ST. JOHN: So you've had to make some pretty difficult decisions in this last month with that California budget. And the reason that you've put this on -- you started this legislation is because you would like to save money.

HANCOCK: Replace the death penalty with life imprisonment, without the possibility of parole.

ST. JOHN: Okay. Tell us exactly what's in the bill. Upon what are we looking at here?

HANCOCK: That's what the bill does. The bill replaces the death penalty with life imprisonment in a maximum security California state prison without the possibility of parole. These death penalty crimes are horrible crimes. The people need to be put away who do those things so they can never hurt anyone again. And I will tell you that life in a maximum security California state prison is no piece of cake. It is a real and very, very serious punishment for these serious crimes. However, if we do that, the state will save about a hundred and $85†million a year. And that also -- that is about what we cut higher education this year. So we have to ask ourselves, we could use that money for education, for keeping police officers who are being laid off in many cities, out in the community, solving crimes and keeping us save. It is public safety. How do we use our very, very scarce tax dollars?

ST. JOHN: That's the question, isn't it? I'd like to put out the call again. Do you believe keeping the death penalty as a deterrent is worth it, whatever the cost? 1-888-895-5727. We also have on the line with us today Ron Cottingham, who's president of the peace officers' research association of California. And he opposes the bill. Thanks so much for joining us.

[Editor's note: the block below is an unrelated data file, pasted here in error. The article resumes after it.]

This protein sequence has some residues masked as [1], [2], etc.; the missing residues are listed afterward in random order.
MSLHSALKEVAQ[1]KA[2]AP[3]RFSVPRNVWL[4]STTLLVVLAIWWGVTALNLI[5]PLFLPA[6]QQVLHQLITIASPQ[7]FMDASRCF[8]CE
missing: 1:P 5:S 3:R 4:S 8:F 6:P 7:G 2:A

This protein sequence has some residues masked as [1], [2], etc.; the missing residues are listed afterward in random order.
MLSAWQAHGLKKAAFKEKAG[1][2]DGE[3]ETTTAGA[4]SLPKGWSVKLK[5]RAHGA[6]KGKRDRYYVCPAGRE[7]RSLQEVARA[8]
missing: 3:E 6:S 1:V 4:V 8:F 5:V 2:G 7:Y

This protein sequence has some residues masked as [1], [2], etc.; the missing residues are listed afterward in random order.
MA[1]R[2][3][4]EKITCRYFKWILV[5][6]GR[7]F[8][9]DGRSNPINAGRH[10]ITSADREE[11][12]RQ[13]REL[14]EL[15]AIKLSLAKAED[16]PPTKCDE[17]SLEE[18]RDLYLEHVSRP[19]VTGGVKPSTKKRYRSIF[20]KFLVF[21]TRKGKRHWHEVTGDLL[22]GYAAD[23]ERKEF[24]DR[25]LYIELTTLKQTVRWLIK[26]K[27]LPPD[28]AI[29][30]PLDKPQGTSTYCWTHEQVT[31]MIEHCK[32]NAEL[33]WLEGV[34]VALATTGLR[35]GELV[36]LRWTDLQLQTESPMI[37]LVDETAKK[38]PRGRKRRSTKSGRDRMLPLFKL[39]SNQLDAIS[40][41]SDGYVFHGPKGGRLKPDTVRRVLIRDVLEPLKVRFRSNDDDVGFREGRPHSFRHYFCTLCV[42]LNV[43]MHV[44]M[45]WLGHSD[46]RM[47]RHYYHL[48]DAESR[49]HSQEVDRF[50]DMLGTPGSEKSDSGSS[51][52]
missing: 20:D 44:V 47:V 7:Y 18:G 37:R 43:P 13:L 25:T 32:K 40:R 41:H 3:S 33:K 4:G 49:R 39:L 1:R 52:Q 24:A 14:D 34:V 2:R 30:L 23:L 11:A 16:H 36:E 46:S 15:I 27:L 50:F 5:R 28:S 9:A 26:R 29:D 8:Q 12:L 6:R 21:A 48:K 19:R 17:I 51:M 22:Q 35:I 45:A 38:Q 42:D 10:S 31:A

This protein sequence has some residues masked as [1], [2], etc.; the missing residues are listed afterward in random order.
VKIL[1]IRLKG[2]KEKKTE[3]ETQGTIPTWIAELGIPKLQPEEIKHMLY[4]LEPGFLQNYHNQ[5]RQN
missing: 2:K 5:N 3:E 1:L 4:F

COTTINGHAM: Thank you for inviting me on.

ST. JOHN: Tell us what what are your concerns about this bill? How do you feel it would compromise the safety of law enforcement officers?

COTTINGHAM: We firmly believe that one of the things that actually protects us on the job is the fact that there is a death penalty for killing a peace officer, a firefighter, or first responder in the performance of our duties. It causes -- we still have officers that are killed, we still have officers that are -- some have even been assassinated. A couple years ago, officer Bassant was assassinated by a juvenile from quite a distance. The --

ST. JOHN: That's a good local example. But I guess I would ask you --

COTTINGHAM: We do feel that there are situations where our life could be taken, but the fact that they at least pause long enough to think about the fact that there's a death penalty, and utmate sentence, that is prevents these things from happening. But how do you look at the mother whose child has been kidnapped, brutally raped and murdered some place, which does happen, and tell them that that child's life is not worth the same thing? The other issue is, as far as the money, we think there are other ways to pear down the money. Most of the money, in the same -- the hundred and 85 million a year, and I'm not sure where they get that number. Because you look at the 714 people that are currently on death row, and it's the approximate cost of $90,000 a year to house them, that's $64†million a year to house them. And that's the punishment they get. At least every day, they sit in that prison cell and have to think about the fact that they may be put to death. If they are on there for life without possibility of parole, they are getting three meals a day, housing, complete medical care, all required by the institution. And they don't have to worry about anything happening to them.

ST. JOHN: Okay, you've raised some really good points there, Ron. Senator Hancock, would you care to respond to the issue of the money, how much it actually costs?